What Does That Tx Really Cost?
Determining total cost of
ownership for a broadcast transmitter involves far more than the purchase
price, energy costs and maintenance.
Geoff Mendenhall, vice president of transmission research
and technology for Harris Corp., will introduce a new analysis tool that he
feels gives a more accurate picture. It factors in considerations such as the
acquisition, maintenance, operating and training costs of all systems in the
transmission facility. He will describe the tool and techniques in his NAB Show
engineering session entitled “Transmission System Total Cost of Ownership.”
TCO is about more than reducing direct transmitter operating
costs, he said. A comprehensive analysis includes the tradeoffs of air and
liquid cooling systems, impact on the overall facility, floor space
requirements, size and the thermal efficiency of the transmitter building. In
addition to the reduction in direct operating costs, another benefit of
improved TCO is a reduction of carbon footprint in support of green technology.
offers this comparison of cumulative TCO of three air-cooled systems vs. a
Most of the attention is directed to DTV transmitters, where
efficiencies of 20 to 40 percent are the norm. FM transmitters — where higher efficiencies
of 65 to 70 percent for analog FM operation and 50 to 60 percent for IBOC
common amplification are typical — can also benefit. State-of-the-art AM
transmitters at the 50 kW level are already operating around 90 percent
efficiency, so there is considerably less room and incentive for improvements.
There are two dimensions to improving transmitter
efficiency. The first is improving the transmitter AC-to-RF efficiency. A major
milestone recently was achieved as manufacturers began to adopt LDMOS
technology, which gave marked improvements over conventional RF transistors and
FETs. Other factors that can improve efficiency include enhanced switching
power supplies, reduction of crest factor and variable speed cooling systems.
The second dimension is how the transmitter is cooled.
Mendenhall notes that for many operators, especially those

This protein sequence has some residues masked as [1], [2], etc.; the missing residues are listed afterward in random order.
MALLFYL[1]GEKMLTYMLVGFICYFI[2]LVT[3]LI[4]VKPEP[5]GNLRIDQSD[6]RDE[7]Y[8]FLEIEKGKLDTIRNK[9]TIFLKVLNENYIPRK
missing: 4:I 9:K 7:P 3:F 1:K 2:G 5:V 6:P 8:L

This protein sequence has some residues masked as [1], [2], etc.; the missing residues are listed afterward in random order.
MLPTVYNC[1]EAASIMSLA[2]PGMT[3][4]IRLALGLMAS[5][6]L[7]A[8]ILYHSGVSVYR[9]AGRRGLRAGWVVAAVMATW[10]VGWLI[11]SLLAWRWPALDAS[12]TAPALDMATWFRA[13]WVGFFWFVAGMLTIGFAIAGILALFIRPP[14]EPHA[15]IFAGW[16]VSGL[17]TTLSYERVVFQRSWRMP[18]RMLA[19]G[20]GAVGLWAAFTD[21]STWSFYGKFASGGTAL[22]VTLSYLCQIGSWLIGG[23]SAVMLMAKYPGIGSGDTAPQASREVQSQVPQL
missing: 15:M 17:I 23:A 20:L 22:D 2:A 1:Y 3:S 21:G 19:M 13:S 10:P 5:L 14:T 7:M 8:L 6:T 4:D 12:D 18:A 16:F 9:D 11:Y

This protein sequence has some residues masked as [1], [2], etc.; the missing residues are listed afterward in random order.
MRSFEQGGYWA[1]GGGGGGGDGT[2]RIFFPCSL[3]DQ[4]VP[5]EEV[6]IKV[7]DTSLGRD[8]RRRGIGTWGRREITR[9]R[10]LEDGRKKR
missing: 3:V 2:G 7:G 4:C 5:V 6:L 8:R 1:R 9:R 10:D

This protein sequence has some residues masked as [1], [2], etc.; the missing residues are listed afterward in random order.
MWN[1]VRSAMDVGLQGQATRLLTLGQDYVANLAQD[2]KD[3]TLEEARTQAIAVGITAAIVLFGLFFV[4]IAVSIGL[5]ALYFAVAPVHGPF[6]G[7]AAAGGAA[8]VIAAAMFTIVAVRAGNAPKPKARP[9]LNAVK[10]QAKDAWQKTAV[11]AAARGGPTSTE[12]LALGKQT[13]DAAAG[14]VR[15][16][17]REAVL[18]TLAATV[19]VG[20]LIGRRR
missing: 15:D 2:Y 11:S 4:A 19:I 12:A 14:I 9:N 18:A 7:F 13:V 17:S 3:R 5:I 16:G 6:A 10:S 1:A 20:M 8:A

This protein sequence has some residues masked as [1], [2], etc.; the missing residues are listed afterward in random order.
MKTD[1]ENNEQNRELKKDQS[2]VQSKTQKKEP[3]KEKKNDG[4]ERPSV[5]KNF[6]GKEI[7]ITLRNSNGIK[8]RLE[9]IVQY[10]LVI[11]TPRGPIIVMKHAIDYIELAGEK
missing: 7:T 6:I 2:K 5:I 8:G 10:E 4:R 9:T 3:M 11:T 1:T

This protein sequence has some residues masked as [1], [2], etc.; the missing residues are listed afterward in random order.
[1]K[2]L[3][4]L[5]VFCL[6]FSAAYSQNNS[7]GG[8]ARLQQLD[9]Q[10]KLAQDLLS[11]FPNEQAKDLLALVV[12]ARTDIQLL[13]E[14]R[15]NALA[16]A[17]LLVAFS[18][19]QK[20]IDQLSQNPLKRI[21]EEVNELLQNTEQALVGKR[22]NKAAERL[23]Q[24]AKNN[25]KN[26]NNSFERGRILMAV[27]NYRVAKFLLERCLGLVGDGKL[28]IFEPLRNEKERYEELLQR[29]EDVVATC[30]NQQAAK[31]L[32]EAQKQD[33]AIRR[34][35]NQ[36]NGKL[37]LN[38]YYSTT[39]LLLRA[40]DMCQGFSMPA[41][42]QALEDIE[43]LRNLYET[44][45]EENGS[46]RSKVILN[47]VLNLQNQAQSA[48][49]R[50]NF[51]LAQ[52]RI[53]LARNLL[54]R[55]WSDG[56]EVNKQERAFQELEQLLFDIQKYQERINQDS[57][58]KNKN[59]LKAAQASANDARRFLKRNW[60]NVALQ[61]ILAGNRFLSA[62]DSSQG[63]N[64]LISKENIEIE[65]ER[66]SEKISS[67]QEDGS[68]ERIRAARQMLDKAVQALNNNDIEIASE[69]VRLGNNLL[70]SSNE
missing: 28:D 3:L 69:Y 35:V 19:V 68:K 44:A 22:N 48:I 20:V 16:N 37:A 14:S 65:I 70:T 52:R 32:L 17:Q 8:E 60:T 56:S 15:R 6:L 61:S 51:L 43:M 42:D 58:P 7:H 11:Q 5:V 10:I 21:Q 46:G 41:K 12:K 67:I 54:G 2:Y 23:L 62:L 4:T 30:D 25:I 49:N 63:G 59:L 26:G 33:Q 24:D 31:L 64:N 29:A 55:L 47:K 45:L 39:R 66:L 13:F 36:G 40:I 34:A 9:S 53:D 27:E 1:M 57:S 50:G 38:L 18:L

starting a new transmission facility from scratch, liquid-cooled transmitters
can significantly reduce the TCO. “Liquid-cooled FM transmitters are virtually
unheard of in American radio transmission facilities,” he said, “although they
are more common in Europe.”On the
other hand, liquid cooling is very familiar to DTV transmission facilities in
the U.S. and abroad.
He notes they have many advantages over air-cooled
transmitters. For a given power level, liquid-cooled transmitters have a
footprint about half the size of their air-cooled brethren. In high-rise
buildings where square footage can be costly, this can reduce the amount of
space needed, and thus rental costs.
example of how the TCO system quantifies cost of ownership, as applied to a
liquid-cooled UHF multimedia TV transmitter. Here, the 20-year cost is about
Since liquid-cooled transmitters come with their own cooling
systems, the costs associated with large air conditioning systems go away. This
includes purchase price, maintenance and energy costs. Mendenhall adds that
most air handling systems have a lifespan of about five years, so regular
replacement costs also need to be budgeted.
He cautions that the decision to purchase a liquid-cooled
transmitter should not be automatic.
usually have a higher initial cost, and if you are replacing an air-cooled
transmitter in an existing facility that already has an air handling system,
the investment in an air-conditioning infrastructure has already been made.
However, if you are building a new transmission facility from scratch, the
advantages of liquid-cooled transmitters may be more profound.”
Mendenhall adds that while liquid-cooled transmitters may be
new to American radio broadcasters, television transmission facilities have
been done this way for years, so the expertise and successful field experience are
available. However, there would be significant costs in developing and
designing liquid-cooled FM transmitters for the U.S. market. He expects rising
energy costs and increased awareness of TCO to drive interest and demand for
liquid-cooled devices. One of the purposes of his session is to test that
Mendenhall’s presentation “Transmission System Total Cost of
Ownership” is on Tuesday afternoon, part of the Broadcast Engineering
Conference session “Green Engineering for Broadcast.”